In my family, preserving food for the winter has been a way of life for generations. I have fond summertime memories of helping my grandmothers and mother with gardening… and preparing fresh fruits and vegetables to be preserved through the processes of canning or freezing. Now our 4 children are part of the harvesting and preparation crew!
Sitting on the back porch shelling peas or working together in the kitchen peeling peaches, my mother would take the opportunity of our time together to talk, sing or play educational games. In our early years I am sure we practiced our counting as the jars were being put into or taken out of the canner. Later on my three siblings and I mastered the US States and Capitals while working together to prep fresh food to preserve for the winter. And each of us had our favorite fruit on the canning shelves in the basement- my mother knew what the canned fruit dessert would be according to who she sent to choose a can for the evening meal. Mine was always cherries… my brother’s choice was pears.
I would like to take this opportunity to share more detailed information about canning. Canning interrupts the natural ripening process through heat. It destroys enzymes, spoilers (molds, yeasts), and bacteria. By creating a partial vacuum in the sealed jars it also prevents other microorganisms from entering the jars and re-spoiling the food.
The common canning foods fall into one of two categories: acid foods or low acid foods. Acids, such as fruits, tomatoes, pickles, and relishes, can be processed at 212 degrees in a boiling water bath. The low acid foods, which include most vegetables, meats, and mushrooms, should be processed at 240 degrees in a pressure canner.
The vital supplies needed for canning are as follows:
• Canning jars
• Rings / lids
• Jar funnel and jar lifter
• Regular kitchen items- knives, sauce pans, etc…
I prefer to use the cold pack method for canning fruit and would like to share the specific example of canning peaches. The first step for preserving fruits or vegetables is to begin with quality produce. Of course my favorite place to acquire quality fruit is Weaver’s Orchard! You can purchase them in the store or pick your own!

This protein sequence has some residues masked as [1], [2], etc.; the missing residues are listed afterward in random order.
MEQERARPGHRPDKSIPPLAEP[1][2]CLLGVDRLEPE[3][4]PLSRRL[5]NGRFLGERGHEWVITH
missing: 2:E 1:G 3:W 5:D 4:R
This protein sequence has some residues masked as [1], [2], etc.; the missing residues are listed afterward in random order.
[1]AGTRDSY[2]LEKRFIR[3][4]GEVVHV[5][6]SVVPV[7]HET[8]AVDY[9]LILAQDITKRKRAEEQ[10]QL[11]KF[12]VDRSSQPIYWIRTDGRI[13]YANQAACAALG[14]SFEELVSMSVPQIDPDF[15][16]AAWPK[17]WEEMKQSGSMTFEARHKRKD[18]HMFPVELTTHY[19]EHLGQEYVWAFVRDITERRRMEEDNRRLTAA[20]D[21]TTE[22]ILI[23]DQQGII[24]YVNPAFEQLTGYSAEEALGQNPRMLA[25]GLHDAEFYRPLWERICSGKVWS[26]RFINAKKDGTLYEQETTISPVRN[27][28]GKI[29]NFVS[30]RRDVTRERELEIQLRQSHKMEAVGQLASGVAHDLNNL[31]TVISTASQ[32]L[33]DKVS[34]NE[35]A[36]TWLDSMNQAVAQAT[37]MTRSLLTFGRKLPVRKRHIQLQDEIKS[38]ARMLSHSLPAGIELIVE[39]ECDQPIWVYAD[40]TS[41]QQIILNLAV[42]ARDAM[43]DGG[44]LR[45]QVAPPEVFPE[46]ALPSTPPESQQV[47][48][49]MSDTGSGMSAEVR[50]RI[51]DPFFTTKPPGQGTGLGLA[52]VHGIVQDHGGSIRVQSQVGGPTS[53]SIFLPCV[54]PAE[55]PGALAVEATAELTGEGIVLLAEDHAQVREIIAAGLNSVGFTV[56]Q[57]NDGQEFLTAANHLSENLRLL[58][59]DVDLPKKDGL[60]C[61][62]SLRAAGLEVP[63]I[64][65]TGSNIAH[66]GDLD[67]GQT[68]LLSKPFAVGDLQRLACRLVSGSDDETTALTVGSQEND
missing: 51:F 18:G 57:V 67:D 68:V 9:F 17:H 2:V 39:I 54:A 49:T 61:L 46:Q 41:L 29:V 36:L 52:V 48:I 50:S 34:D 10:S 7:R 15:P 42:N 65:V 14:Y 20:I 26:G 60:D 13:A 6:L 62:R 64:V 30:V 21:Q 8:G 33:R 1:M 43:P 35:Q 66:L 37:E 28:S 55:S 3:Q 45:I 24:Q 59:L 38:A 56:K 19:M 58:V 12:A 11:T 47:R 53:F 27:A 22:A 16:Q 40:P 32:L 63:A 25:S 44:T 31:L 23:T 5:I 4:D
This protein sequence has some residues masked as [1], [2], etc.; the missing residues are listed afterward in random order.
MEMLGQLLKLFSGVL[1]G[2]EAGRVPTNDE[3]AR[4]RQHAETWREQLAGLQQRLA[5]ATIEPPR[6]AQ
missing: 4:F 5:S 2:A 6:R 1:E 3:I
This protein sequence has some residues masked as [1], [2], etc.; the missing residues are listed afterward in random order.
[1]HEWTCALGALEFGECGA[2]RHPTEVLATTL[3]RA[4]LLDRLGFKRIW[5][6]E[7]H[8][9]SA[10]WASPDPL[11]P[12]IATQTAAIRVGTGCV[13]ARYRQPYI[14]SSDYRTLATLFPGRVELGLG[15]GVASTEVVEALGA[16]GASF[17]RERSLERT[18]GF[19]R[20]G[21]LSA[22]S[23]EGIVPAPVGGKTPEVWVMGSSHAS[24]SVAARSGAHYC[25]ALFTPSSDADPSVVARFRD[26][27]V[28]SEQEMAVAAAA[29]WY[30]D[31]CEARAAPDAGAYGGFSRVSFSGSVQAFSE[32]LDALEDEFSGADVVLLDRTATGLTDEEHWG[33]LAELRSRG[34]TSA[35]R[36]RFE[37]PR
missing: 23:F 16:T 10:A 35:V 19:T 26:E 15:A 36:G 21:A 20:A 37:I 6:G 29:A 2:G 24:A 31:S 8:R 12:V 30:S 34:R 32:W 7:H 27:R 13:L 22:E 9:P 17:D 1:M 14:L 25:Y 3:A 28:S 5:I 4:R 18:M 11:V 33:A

Peaches are ripe and ready for canning when they are soft to the touch at the stem end of the peach. Using over-ripe fruit will result in a softer end product; while using unripe fruit results in more work in the peeling and preparation process- not to mention a less flavorful canned peach.
Preparation: Before you begin preparing the fruit, it is helpful to prep the jars by washing them thoroughly. Then the fruit preparation can begin! Since canning is a labor intensive endeavor, I always wait until the peaches are freestone. I shouldn’t tell you my favorite variety of peach to can because it changes over the years… you can pick your favorite peach and try your hand at the preservation of the summer’s bounty.
Place the peaches in a bowl or sink of warm water.
This washes them and helps the skin be ready to peel right off. Cut the peach in half and take out the seed. Proceed to peel the peach halves and cut them to the desired size before putting them into another bowl.
Note: some people like keeping the peaches in halves. I personally have started quartering them. I have found I can get more into the jars which means I am using less sugar water syrup (therefore less sugar per peach), fewer jars and lids for the equal amount of peaches, and there is less syrup space at the bottom of the finished jars of peaches. You can also dice the peaches so they are ready for your younger children as soon as the jar is opened.
Filling the jars: When you have prepared the peaches to your preference, fill the jars & tap them on the counter a few times to help the fruit settle in. You can fill the jars up to the neck of the jar. Next, add the HOT syrup mixture – again, up to the neck of the jar / about ½ inch from the top. The syrup mixture should be heated in a saucepan, hot and ready to go when you have put the fruit into the jars. Here are some suggestions for syrup mixtures for fruit:
* Light Sugar Syrup: 1 c. of sugar per 3 c. of water
* White Grape Juice: a non-sugar option
*Agave: pour hot water into jar and add 1 T. of agave sweetener
Closing the jars: Clean the rim of the jar and put a jar lid on top. For better results with sealing, I heat the jar lids in water before placing on the jars. Next, put a band / ring on tightly and place the jar into the canner filled with water. The water in the canner needs to cover the jars by about ½ – 1 inch.
Processing the jars: Bring the canner water to a boil & process the peaches in a light boil as follows: quarts – 20 minutes; pints – 15 minutes (do not start the timer until the water is boiling). After turning off the canner, allow the jars to set in the canner for 5 minutes before removing them from the canner to cool. *If you remove the jars immediately the syrup might seep out of the jars.
Storing the jars: Give the jars several hours (at least 8) to cool and seal- if a jar does not seal, put into the refrigerator and use within a week. Remove the jar rings and wash the jars before storing for the winter in a cool, dry place. The canned product should be a great tasty treat for at least a year (if they last that long on your shelves!).
Now is the time to purchase your favorite fresh fruits & veggies and turn them into a quality end product which will sustain your family throughout the year. For me, the reward of summertime labor goes beyond the satisfaction of delicious food in the winter. The benefits also include time spent with family as we work together on the task at hand. And when I send my son to the basement for a jar of canned goodness, I know what he will bring – it is the same thing my brother would choose 25+ years ago!